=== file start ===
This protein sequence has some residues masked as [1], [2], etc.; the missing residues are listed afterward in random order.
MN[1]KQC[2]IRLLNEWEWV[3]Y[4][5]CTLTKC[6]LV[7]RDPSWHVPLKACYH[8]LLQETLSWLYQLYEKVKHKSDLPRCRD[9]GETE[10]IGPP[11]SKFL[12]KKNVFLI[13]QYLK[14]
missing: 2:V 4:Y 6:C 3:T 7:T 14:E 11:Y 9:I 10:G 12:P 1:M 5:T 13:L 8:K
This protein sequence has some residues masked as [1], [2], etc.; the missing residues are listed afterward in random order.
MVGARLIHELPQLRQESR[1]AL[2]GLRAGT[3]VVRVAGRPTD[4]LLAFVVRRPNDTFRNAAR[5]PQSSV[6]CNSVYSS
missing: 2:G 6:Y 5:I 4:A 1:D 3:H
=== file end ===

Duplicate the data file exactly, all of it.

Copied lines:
This protein sequence has some residues masked as [1], [2], etc.; the missing residues are listed afterward in random order.
MN[1]KQC[2]IRLLNEWEWV[3]Y[4][5]CTLTKC[6]LV[7]RDPSWHVPLKACYH[8]LLQETLSWLYQLYEKVKHKSDLPRCRD[9]GETE[10]IGPP[11]SKFL[12]KKNVFLI[13]QYLK[14]
missing: 2:V 4:Y 6:C 3:T 7:T 14:E 11:Y 9:I 10:G 12:P 1:M 5:T 13:L 8:K
This protein sequence has some residues masked as [1], [2], etc.; the missing residues are listed afterward in random order.
MVGARLIHELPQLRQESR[1]AL[2]GLRAGT[3]VVRVAGRPTD[4]LLAFVVRRPNDTFRNAAR[5]PQSSV[6]CNSVYSS
missing: 2:G 6:Y 5:I 4:A 1:D 3:H